The secret to having a well-rounded cyber defence strategy

cybersecurity, best practices

Every IT admin has succumbed to at least one sleepless night from worrying about data security and fearing the outcome of a security breach. Overthinking is second nature to humans, but there would be one less problem to worry about if we found a permanent fix for cyberattacks.

But is there a cyber defence strategy out there that’s completely foolproof? One that keeps all cyberattacks at bay? No, a perfect strategy does not currently exist, but that doesn’t have to stop us from striving for a well-rounded one. Understanding the nature of attacks and employing different security solutions to cover all bases will help us approach the ideal security strategy.

So, where do we start? Well, if you’re not using many – or any – security solutions, you should opt for a combination of network security solutions and endpoint management solutions. This combination will provide robust protection against most known cyberattack variants.

Let’s break down these solutions’ components to get a better understanding of how they keep cyberattacks at bay:

1. Firewall: Setting up a firewall for your organisation forms the first line of defence against malicious network connections. A firewall controls incoming and outgoing traffic, and protects your network based on a defined set of security rules. You can adjust your security rules to allow outgoing traffic from particular applications while preventing incoming traffic for certain applications. Combine a firewall with an intrusion prevention system that selectively prevents threats or controls applications based on the type of firewall.

2. Proxy: Configuring a proxy server forms the next line of defence in cybersecurity. Whereas a firewall detects and blocks certain network traffic, a proxy server acts as a gateway between your network and the internet. Configuring your proxy to block known malicious websites helps protect your network from malware, phishing, and other cyberattacks.

3. Inventory: Taking inventory of all the devices that are present in your organisation helps you identify devices that shouldn’t be present. You should also identify the applications and software that these devices use.

4. Application control: Blacklisting unwanted or possibly malicious applications reduces the opportunities for data to be lost or stolen.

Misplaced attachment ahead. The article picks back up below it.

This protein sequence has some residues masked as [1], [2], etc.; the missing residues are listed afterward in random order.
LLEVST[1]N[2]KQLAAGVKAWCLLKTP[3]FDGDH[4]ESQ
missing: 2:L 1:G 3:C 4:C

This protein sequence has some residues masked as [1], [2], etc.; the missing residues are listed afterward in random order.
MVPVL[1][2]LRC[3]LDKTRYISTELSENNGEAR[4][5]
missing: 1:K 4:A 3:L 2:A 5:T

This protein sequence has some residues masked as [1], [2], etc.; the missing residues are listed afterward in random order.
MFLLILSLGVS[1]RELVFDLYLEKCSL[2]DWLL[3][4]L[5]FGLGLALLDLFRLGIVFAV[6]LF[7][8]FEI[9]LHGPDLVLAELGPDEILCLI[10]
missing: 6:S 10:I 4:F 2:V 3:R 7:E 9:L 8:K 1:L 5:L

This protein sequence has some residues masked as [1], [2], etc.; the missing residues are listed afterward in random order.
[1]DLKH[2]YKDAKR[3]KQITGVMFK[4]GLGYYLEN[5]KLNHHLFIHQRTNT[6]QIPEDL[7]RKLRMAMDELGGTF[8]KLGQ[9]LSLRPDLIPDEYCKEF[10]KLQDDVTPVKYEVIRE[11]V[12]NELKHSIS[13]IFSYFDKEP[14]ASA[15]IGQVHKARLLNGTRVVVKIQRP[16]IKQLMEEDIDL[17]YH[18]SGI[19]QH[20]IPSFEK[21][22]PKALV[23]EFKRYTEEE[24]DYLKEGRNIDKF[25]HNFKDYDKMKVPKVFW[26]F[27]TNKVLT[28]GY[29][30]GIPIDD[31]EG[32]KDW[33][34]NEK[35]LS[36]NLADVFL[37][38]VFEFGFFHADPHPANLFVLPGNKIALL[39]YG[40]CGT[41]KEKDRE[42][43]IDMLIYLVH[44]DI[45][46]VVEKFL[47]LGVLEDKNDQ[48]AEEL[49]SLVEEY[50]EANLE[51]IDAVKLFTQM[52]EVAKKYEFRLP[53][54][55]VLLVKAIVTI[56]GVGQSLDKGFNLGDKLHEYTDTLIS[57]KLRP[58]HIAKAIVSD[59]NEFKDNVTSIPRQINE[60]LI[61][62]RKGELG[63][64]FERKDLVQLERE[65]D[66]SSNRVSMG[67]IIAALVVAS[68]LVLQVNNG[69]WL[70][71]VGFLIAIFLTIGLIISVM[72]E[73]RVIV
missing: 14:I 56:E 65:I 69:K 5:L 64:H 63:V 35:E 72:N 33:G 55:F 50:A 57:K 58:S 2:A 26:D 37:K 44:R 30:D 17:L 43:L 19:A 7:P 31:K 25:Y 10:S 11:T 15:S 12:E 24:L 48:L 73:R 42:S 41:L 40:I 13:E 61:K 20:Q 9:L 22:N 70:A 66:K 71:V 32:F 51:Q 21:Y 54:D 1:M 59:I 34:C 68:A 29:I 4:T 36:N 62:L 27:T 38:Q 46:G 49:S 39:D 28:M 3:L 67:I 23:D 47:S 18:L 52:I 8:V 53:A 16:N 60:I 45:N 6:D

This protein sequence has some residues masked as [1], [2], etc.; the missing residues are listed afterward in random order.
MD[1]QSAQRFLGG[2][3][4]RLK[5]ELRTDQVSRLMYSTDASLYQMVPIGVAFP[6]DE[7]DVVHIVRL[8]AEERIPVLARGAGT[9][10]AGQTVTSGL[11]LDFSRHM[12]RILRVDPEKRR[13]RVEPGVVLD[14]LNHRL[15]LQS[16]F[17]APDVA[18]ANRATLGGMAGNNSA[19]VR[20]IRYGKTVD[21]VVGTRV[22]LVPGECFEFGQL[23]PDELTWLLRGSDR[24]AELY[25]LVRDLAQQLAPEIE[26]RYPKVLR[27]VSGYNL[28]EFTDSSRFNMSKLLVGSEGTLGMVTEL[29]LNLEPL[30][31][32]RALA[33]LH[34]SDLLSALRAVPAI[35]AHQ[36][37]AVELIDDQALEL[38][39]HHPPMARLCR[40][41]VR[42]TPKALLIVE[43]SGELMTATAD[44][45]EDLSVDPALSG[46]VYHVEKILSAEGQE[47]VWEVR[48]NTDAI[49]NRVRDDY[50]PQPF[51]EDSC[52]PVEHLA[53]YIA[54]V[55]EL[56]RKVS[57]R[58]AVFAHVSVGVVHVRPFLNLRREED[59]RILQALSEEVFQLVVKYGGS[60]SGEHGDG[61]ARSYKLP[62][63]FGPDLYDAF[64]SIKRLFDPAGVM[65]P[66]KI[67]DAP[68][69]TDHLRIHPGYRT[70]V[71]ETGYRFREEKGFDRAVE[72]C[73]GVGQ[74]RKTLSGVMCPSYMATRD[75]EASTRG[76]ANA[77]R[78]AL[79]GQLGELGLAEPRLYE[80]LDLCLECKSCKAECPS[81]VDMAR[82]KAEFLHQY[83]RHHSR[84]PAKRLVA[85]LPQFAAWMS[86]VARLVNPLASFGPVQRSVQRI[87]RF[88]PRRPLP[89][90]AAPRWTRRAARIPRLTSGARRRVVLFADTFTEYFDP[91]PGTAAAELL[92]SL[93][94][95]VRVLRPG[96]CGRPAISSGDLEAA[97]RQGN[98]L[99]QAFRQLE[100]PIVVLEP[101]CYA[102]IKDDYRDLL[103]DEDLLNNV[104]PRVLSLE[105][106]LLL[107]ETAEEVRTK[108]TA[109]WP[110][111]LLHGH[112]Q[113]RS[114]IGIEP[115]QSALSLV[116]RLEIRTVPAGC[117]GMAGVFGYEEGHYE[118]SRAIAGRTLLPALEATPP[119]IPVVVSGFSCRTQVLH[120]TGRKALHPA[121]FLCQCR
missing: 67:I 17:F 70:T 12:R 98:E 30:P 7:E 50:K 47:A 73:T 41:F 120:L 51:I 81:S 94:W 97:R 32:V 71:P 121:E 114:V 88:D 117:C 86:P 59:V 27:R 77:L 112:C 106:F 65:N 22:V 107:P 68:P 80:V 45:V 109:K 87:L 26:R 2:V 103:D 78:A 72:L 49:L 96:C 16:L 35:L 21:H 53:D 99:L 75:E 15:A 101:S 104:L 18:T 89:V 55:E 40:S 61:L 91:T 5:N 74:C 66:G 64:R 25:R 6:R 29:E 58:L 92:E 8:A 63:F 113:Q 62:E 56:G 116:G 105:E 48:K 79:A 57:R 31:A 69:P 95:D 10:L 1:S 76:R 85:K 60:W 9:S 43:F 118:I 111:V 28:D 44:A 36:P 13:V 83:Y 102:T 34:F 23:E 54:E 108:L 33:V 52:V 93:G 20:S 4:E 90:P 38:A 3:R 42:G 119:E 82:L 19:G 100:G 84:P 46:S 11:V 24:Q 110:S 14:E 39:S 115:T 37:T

5. Patches: Consistently patching the software used in your infrastructure is crucial for eliminating potential attacks that occur through vulnerabilities present in outdated versions of software.

6. Antivirus: Using antivirus software stops known malware from being installed on your endpoints. Antivirus software also typically scans downloads for malware and blocks malicious executable files from being downloaded.

These six levels of protection serve as a wall of defence against malware and cyberattacks. While these methods will defend against known cyberattack variants, you need to ensure that you’re defending against new and evolving malware variants as well.

With the complexity of cyberattacks steadily increasing, the most common attack vector into an organisation is shifting towards browsers and since browsers are an integral part of today’s mobility-first, cloud-based world, this trend will only continue to increase.

Unfortunately, many organisations haven’t caught wind of this new element of IT security. What’s more, traditional endpoint management solutions don’t extend their protection to browsers.

So, here’s the final step to realising your ideal security strategy: implement a dedicated solution that scans for and secures all the loopholes present in your browsers, monitors and controls the add-ons used by your browsers, and controls the traffic accessed through your browsers. With a browser security solution, you’ll round out your security strategy, ensuring that you have fortified your enterprise’s defences against cyberattacks.

Snehaa E, Marketing Analyst, ManageEngine